Monopoles have its root in the same formalism. The Hodge star changes from electric to magnetic currents and vice versa. The basic symmetry is therefore the modular group $SL(2,\mathbb{Z})$.
But one important point is necessary: one needs a non-trivial topology, i.e. there is a non-contractable loop (or a non-trivial element of the funamental group).

The paper (as reference of PAllen) used a trick to extend the Maxwell tensor by using two U(1) fields. But maybe Tom has exactly this in mind.

10. Apr 3, 2013

### tom.stoer

@PAllen: I have to double check, but it seems that this is exactly what I was looking for

@Torsten: I am aware of the topological considerations and the self-duality, but I was really looking for a Lagrangian, simply b/c I want to understand if it's possible to derive both dF=j and d*F=k from a Lagrangian; the reason is that this extension of the Maxwell equations looks symmetric at first glance, but it isn't b/c for the magnetic current you need some additional (topological) tricks;

@fzero: all I had in mind was an extension of classical electrodynamics; quantization may be a second step

11. Apr 3, 2013

### samalkhaiat

I would like to show you the math when I have the time. And yes, your question was answered as far back as 1968 by Zwanziger. His local Lagrangian was invariant under $U_{e}(1) \times U_{m}(1)$ gauge group. See
D. Zwanziger, Phys. Rev. 176, 1489(1968).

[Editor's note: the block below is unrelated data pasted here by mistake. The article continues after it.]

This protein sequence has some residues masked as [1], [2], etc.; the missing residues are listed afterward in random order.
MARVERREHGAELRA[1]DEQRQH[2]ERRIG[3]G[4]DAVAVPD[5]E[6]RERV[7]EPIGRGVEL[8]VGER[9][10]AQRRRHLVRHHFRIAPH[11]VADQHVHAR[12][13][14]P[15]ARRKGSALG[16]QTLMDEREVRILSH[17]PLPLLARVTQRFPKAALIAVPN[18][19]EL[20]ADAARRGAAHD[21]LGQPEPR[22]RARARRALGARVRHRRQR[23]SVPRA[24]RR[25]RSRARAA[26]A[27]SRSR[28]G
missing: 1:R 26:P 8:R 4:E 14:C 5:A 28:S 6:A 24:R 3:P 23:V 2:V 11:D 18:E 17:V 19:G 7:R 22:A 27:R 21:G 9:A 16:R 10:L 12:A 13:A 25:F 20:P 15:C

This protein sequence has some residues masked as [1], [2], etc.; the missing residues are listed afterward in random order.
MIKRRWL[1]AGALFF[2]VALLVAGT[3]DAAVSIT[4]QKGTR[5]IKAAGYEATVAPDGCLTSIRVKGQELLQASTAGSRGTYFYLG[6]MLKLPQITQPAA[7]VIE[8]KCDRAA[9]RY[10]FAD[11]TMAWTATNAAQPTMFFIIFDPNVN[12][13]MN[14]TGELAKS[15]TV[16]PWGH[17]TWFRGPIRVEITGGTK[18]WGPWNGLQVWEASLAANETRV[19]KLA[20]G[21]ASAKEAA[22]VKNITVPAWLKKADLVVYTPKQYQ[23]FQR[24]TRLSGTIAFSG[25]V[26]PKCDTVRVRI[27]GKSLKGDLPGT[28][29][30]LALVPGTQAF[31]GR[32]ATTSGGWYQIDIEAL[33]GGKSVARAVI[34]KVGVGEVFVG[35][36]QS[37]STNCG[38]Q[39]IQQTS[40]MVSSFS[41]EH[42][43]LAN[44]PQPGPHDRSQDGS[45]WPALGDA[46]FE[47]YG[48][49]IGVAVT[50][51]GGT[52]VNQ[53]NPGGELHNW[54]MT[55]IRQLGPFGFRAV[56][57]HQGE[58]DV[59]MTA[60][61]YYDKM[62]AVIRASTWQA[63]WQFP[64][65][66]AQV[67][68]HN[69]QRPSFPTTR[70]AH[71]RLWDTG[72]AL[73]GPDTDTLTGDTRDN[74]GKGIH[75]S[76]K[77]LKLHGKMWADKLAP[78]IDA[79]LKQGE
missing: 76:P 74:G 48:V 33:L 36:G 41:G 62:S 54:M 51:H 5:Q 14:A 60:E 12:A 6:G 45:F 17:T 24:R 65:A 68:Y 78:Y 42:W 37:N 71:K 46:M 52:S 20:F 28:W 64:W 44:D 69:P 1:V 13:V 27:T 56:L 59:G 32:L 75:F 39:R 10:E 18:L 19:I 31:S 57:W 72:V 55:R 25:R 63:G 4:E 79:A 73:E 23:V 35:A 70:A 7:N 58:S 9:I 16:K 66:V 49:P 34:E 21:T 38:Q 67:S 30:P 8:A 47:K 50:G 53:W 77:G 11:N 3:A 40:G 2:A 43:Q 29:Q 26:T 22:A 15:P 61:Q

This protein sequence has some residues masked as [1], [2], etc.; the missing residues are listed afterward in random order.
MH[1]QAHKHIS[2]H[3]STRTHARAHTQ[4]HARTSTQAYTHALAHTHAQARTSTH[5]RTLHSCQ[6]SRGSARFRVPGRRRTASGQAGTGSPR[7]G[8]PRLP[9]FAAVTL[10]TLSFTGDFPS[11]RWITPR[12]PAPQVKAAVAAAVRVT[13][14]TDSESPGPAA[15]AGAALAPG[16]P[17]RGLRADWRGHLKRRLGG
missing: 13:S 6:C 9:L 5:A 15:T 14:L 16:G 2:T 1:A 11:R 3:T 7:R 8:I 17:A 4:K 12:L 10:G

D. Zwanziger, Phys. Rev. D3, 880(1971).
D. Zwanziger, Phys. Rev. D19, 1153(1979).

Also, it is worth looking at the non-local Hamiltonian formulation of Schwinger:
J. Schwinger, Phys. Rev. 144, 1087(1966).

Topological implications are disscussed in
P. Goddard and D. Olive, Rep. Prog. Phys. 41, 1357(1978).

Sam

12. Apr 4, 2013

### sheaf

I'd be very interested in a brief explanation of this when you have the time (the Zwanziger references aren't easily/freely available). In particular how to think of the degrees of freedom implied by the existence of the "extra" U(1) connection.

13. May 20, 2015

### Trifis

I would be more than interested in a continuation of this discussion.

Monopoles symmetrizing the Maxwell equations seem to cause a hell of a lot of problems as far as spacetime and Lagrangian formulation of electromagnetism is considered. We practically have to invent a new, highly non-trivial QED, new feynman rules etc!

Moreover, I cannot see how electricity and magneticism are to be considered completely symmetrical if the monopole sources of the first are just normal fermions, wheres the monopole sources of the latter are complicated topological configurations.